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Interview to Dr. T.V. Raman by Paolo Baggia (Loquendo) - July 2004.
(Cliccare qui per la traduzione italiana)

This time we will ask a few questions to Dr. T.V. Raman, who works at IBM Research in Almaden. Dr. Raman is one of the inventors of the multimodal X+V language and he is an expert of integrating speech into Web applications.

Paolo Baggia, representative of Loquendo at W3C MMIWG and VBWG

[Paolo Baggia] What is the contribution of X+V to multimodal applications?

[Dr. T.V. Raman] I would like to place XHTML+VoiceXML, called X+V, in its context. W3C Consortium does lot of standards: XHTML, SVG, SMIL, etc. Multimodal means to bring together different modalities, such as speech, touch, gesture, etc.. We want to combine W3C standards to cooperate in it. X+V is an example, it is a formula, a way to take XHTML and VoiceXML to work together by means of a glue layer. You do not create a new multimodal language, but you take the best of breed of visual (XHTML) and the best of breed of voice application (VoiceXML) and you combine them. Who likes the Vector Graphics can follow the same formula and come out with a XHTML plus VoiceXML plus SVG. That is the key contribution of X+V to multimodality.

[P.B.] Can you clarify what do you mean with 'glue layer'?

[Dr. T.V. Raman] The glue that you need is at the user interaction level. I give an example: the user click on button that's an event, if you, if you use a voice modality when you say something you raise another event. So you need a common event model that allows it.
In X+V, we use XML Events, which is the authoring syntax for creating DOM event handler and event binding. What happens is that a mouse click can fire VoiceXML dialogs as event handlers.
VoiceXML can collect data from user by voice and then to raise and event to XHTML to update the GUI.
If you have a Menu you can say: "I want to go to Torino", that event raises an event to XHTML that selects Torino in the visual menu. You can do this in the viceversa direction too, a mouse click on Torino will raise an event to the VoiceXML that can ask: "Do you to want to go to Torino?". This is the multimodal framework created by X+V.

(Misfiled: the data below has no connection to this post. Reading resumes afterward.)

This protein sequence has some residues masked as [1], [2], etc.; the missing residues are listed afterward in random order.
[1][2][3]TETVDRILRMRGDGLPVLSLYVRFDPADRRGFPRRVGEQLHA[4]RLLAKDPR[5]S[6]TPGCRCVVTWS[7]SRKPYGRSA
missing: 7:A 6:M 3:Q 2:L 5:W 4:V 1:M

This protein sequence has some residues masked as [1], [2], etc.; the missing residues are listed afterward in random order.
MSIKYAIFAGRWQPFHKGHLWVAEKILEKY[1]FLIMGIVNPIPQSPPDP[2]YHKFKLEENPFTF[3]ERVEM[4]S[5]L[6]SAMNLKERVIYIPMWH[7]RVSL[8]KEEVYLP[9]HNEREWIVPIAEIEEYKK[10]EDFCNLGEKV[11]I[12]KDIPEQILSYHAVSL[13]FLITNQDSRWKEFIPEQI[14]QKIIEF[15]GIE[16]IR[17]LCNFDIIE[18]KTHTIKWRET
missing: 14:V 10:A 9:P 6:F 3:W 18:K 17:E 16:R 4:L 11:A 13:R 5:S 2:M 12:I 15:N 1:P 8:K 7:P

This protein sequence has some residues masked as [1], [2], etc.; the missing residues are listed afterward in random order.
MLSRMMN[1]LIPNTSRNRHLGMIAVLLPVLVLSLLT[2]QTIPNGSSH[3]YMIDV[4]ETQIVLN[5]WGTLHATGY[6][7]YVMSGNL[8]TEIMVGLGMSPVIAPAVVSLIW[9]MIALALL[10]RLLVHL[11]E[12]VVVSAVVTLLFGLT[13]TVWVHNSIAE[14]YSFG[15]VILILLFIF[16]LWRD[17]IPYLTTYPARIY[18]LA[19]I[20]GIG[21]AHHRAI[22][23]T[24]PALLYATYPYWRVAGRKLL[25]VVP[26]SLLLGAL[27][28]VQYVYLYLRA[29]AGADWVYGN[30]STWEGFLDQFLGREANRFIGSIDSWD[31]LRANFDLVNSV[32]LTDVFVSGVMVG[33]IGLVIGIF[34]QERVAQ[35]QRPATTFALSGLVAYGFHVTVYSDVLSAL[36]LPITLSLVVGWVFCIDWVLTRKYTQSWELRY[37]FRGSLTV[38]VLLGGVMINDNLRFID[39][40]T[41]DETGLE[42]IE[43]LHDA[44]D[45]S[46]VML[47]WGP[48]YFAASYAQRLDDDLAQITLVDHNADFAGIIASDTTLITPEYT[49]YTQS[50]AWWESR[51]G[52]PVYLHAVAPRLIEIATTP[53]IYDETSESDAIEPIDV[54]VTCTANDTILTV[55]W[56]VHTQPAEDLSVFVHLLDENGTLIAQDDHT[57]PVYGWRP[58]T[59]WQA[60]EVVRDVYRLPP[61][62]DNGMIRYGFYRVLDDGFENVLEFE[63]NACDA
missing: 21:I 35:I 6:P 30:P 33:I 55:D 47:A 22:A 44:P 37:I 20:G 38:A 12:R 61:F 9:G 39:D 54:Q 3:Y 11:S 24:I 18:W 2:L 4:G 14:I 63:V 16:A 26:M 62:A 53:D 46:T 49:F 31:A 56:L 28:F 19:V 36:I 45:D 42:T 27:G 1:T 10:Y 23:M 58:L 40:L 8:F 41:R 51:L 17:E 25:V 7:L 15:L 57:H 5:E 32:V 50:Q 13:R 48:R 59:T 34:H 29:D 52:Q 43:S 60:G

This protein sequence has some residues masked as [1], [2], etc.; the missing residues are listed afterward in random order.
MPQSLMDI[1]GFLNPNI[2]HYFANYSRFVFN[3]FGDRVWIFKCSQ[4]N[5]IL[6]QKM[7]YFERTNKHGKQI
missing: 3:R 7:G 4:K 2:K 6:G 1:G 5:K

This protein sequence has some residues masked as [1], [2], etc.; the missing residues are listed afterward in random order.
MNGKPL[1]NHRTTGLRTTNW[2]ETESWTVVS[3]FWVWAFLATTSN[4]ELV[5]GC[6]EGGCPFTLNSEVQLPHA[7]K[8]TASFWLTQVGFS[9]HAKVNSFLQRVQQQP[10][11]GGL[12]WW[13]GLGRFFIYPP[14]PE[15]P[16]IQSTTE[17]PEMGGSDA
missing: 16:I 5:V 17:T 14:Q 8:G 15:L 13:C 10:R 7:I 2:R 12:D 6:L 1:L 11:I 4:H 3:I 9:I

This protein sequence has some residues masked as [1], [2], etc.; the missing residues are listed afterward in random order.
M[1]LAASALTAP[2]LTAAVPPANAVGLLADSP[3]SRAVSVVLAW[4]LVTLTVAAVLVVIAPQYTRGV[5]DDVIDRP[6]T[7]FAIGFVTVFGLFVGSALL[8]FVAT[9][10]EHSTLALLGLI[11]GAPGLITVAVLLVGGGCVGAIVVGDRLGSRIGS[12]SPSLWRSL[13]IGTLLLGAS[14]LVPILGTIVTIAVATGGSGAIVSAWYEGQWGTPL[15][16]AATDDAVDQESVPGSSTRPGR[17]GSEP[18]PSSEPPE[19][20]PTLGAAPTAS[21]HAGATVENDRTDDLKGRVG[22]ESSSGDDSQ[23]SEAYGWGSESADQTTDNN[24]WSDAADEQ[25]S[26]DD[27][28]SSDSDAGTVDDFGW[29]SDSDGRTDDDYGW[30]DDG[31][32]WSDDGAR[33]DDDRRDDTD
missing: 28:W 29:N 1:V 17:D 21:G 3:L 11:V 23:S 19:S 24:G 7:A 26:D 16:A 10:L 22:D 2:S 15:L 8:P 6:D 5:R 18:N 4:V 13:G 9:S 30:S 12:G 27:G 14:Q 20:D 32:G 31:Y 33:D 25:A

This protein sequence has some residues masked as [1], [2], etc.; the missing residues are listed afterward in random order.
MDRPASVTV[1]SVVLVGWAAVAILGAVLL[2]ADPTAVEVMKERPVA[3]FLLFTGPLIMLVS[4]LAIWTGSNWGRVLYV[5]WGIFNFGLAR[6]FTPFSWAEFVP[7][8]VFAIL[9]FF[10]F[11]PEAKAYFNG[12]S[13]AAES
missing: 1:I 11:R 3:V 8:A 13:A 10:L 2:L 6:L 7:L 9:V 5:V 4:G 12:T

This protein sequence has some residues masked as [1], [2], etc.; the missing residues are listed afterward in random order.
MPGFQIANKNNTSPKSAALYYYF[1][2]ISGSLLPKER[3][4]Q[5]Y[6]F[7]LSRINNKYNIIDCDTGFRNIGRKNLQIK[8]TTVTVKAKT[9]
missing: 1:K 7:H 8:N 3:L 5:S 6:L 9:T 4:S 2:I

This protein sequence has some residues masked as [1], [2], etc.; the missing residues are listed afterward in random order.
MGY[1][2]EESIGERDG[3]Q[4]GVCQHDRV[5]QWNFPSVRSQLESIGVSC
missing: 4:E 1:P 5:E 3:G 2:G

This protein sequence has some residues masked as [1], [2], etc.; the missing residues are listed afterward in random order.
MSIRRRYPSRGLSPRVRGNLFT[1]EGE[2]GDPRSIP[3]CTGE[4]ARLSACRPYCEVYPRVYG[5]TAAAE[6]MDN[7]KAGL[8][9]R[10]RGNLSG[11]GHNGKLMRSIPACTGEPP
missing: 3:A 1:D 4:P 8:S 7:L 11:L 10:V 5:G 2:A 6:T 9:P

Therefore the main contributions are two:
1.bring the W3C standards to work together
2.Use XML Event as a glue for bring the standards together at runtime.

[P.B.] Do you think there is an interest in multimodal applications today?

[Dr. T.V. Raman] This in an emerging space. You can use multimodality where you already have a GUI. This is very interesting for car application (hands-free), PDA, home-entertainment. All of them have a display and speech may be the second thing to come along.

[P.B.] Why there so few multimodal applications active today?

[Dr. T.V. Raman] Some of the hype was earlier, even today voice-only applications are very important. This is an important reason to build MMI based on VoiceXML. This is scalable: You give money on VoiceXML today and at the same time you test multimodal application with X+V.
Leverage the investment on VoiceXML and use the investment to do experiments. [P.B.] Do you think that there is a competition between voice-only and mutlimodal applications?

[Dr. T.V. Raman] They can cooperate and coexist. The number of telephones are not to change, all phones will not go away. The will complement each other.

[P.B.] There differences among the US market and the European or other regions'?

[Dr. T.V. Raman] Europe can be further ahead, because the cellphone network is further developed than in the US. The Europe can escape the PC only. It has more opportunities today to develop new kind of applications.

[P.B.] And about other markets?

[Dr. T.V. Raman] In Asia it is very important because it is difficult to use the keyboard. In India is very relevant because literacy reasons. The "Simputer" (a kind of a kiosk) is use in the villages and it is mainly mutlimodal. It's used to show the prices of products, which can be updated on the fly. For someone that cannot read to see the pictures and understand the prices is very important, therefore to use voice and pictures is very important in that context. All over world, for the emerging markets the multimodal market is much bigger, the people are ready to use those things.

[P.B.] But it maybe very expensive, isn't it?

[Dr. T.V. Raman] The "Simputer" in India costs 150$ for the device, but the village peoples has to buy a 1$ smartcard to use it. Multimodality is much better suited than monomodal computers.

[P.B.] Who did the Simputer?

[Dr. T.V. Raman] An open source did the HW spec and they are ready to do it in other countries too.


Dr. T.V. Raman is a leading expert of auditory interfaces, scripting languages, Internet technologies including Web server applications and Web standards. PhD from Cornell University in 1994. He is involved in several W3C Working Groups and actively participating in defining XML specifications for the next generation WWW including XForms, XML Events, and X+V. He is author of Aural CSS (ACSS); in 1996 I wrote the first ACSS implementation. He is author of 3 books and filed over 20 patents.

He can be reached at [email protected]
His personal web sites are:
http://emacspeak.sourceforge.net/raman/ (emacspeak is a speech interface – output only – for Linux created by Dr. Raman in his spare time).
Meet Bubble, his current ‘guiding eyes’ dog, and her predecessor Aster at http://emacspeak.sourceforge.net/raman/